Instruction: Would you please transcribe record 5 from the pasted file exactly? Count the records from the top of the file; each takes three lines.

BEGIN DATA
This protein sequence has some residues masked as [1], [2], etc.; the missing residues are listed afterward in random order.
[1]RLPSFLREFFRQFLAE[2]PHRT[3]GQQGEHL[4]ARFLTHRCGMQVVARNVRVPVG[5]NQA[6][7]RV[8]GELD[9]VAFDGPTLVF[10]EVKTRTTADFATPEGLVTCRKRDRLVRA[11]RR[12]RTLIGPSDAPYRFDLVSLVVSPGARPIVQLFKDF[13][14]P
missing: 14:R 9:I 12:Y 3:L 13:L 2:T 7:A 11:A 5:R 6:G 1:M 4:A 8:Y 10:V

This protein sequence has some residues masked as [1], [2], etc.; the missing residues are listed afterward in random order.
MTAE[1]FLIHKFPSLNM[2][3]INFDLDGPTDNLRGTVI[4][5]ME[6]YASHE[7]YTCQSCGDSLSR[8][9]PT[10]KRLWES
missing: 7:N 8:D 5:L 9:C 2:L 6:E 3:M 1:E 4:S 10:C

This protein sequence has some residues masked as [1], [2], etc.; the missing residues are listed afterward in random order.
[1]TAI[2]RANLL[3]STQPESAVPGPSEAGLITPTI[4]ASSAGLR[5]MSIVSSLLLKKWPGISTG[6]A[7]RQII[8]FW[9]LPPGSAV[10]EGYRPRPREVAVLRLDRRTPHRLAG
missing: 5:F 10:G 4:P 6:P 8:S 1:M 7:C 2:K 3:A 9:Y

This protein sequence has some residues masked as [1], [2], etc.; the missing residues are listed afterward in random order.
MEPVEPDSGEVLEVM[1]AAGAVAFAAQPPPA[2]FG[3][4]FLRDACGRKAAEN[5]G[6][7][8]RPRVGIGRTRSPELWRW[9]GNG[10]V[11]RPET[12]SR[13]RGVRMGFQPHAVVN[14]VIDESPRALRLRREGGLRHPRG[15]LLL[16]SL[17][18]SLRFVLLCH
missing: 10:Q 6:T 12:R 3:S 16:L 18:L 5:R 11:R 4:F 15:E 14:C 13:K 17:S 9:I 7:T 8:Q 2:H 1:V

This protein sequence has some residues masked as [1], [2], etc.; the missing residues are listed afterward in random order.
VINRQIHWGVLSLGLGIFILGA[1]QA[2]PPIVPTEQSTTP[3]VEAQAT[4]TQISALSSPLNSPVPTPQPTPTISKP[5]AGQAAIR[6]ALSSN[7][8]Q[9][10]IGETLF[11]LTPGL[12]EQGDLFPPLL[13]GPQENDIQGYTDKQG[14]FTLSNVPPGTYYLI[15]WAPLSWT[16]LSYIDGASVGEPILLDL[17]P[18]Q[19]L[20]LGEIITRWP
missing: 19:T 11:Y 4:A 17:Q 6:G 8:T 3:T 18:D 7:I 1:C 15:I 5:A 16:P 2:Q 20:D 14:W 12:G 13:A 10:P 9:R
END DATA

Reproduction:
This protein sequence has some residues masked as [1], [2], etc.; the missing residues are listed afterward in random order.
VINRQIHWGVLSLGLGIFILGA[1]QA[2]PPIVPTEQSTTP[3]VEAQAT[4]TQISALSSPLNSPVPTPQPTPTISKP[5]AGQAAIR[6]ALSSN[7][8]Q[9][10]IGETLF[11]LTPGL[12]EQGDLFPPLL[13]GPQENDIQGYTDKQG[14]FTLSNVPPGTYYLI[15]WAPLSWT[16]LSYIDGASVGEPILLDL[17]P[18]Q[19]L[20]LGEIITRWP
missing: 19:T 11:Y 4:A 17:Q 6:G 8:T 3:T 18:D 7:I 1:C 15:I 5:A 16:P 2:Q 20:D 14:W 12:G 13:A 10:P 9:R